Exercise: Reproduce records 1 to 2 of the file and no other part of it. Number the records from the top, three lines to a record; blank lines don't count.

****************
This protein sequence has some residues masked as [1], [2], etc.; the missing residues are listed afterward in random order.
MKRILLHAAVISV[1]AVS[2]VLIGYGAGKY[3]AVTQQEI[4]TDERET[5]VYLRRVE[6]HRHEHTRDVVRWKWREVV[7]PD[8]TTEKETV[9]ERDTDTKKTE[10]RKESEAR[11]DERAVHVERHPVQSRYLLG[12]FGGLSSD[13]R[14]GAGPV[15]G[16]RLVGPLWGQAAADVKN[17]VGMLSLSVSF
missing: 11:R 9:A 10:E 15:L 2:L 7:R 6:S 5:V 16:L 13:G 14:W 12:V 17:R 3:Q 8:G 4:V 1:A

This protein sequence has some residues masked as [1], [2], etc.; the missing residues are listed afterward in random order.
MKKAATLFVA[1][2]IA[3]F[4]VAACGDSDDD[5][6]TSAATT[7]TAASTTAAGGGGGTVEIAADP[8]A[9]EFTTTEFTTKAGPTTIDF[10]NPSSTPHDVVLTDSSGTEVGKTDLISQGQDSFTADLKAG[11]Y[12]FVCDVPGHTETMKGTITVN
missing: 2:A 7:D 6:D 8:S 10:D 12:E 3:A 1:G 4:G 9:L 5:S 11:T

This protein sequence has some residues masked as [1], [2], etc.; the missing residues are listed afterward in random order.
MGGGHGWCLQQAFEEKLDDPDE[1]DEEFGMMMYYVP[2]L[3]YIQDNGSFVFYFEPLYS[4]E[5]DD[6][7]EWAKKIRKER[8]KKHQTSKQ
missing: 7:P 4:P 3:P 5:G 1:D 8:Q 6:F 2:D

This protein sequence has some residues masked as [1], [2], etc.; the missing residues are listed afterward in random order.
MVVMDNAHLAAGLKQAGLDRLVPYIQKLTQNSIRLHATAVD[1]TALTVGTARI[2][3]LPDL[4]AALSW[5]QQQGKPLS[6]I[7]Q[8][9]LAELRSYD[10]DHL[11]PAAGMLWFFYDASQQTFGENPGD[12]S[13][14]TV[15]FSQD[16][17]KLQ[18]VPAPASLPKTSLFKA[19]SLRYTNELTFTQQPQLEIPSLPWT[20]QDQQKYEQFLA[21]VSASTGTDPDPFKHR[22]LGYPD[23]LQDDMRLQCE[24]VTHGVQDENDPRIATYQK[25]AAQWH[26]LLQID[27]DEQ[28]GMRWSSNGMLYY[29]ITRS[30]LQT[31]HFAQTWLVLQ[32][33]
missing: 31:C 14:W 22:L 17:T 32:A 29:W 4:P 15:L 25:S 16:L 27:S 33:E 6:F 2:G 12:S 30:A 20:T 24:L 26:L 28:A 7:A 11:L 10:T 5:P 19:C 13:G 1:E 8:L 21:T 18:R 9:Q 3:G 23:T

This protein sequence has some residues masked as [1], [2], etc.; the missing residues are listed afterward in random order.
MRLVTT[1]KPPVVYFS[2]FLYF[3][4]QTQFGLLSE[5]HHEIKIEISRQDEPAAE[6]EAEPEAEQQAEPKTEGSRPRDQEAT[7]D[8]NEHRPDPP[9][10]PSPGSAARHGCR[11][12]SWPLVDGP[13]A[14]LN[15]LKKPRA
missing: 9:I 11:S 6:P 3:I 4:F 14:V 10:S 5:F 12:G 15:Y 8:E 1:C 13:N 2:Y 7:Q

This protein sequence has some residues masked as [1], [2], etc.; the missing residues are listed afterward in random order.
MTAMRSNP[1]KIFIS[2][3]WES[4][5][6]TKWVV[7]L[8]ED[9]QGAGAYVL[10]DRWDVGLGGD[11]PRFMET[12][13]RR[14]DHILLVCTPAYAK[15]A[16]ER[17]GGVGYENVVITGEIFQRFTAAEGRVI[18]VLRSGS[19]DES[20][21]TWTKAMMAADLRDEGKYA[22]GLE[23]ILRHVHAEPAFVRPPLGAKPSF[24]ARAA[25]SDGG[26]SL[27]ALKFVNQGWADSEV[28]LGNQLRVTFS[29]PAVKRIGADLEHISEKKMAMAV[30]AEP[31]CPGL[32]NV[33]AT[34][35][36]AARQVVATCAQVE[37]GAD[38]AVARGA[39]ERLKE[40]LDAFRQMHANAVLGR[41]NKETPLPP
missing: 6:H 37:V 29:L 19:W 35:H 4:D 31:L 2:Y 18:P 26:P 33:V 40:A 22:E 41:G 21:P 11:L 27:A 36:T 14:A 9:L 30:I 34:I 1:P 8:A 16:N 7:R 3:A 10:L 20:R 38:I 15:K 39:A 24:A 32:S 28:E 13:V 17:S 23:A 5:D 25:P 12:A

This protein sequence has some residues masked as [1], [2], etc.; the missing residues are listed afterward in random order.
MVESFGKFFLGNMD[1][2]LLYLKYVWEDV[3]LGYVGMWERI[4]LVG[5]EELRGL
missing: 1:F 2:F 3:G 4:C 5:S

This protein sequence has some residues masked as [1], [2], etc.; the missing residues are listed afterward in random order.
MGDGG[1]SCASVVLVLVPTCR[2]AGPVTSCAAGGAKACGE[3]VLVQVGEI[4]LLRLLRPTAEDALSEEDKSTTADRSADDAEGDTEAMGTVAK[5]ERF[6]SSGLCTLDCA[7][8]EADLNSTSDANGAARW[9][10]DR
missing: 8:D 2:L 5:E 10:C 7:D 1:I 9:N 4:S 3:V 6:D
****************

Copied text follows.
This protein sequence has some residues masked as [1], [2], etc.; the missing residues are listed afterward in random order.
MKRILLHAAVISV[1]AVS[2]VLIGYGAGKY[3]AVTQQEI[4]TDERET[5]VYLRRVE[6]HRHEHTRDVVRWKWREVV[7]PD[8]TTEKETV[9]ERDTDTKKTE[10]RKESEAR[11]DERAVHVERHPVQSRYLLG[12]FGGLSSD[13]R[14]GAGPV[15]G[16]RLVGPLWGQAAADVKN[17]VGMLSLSVSF
missing: 11:R 9:A 10:E 15:L 2:L 7:R 6:S 5:V 16:L 13:G 14:W 12:V 17:R 3:Q 8:G 4:V 1:A

This protein sequence has some residues masked as [1], [2], etc.; the missing residues are listed afterward in random order.
MKKAATLFVA[1][2]IA[3]F[4]VAACGDSDDD[5][6]TSAATT[7]TAASTTAAGGGGGTVEIAADP[8]A[9]EFTTTEFTTKAGPTTIDF[10]NPSSTPHDVVLTDSSGTEVGKTDLISQGQDSFTADLKAG[11]Y[12]FVCDVPGHTETMKGTITVN
missing: 2:A 7:D 6:D 8:S 10:D 12:E 3:A 1:G 4:G 9:L 5:S 11:T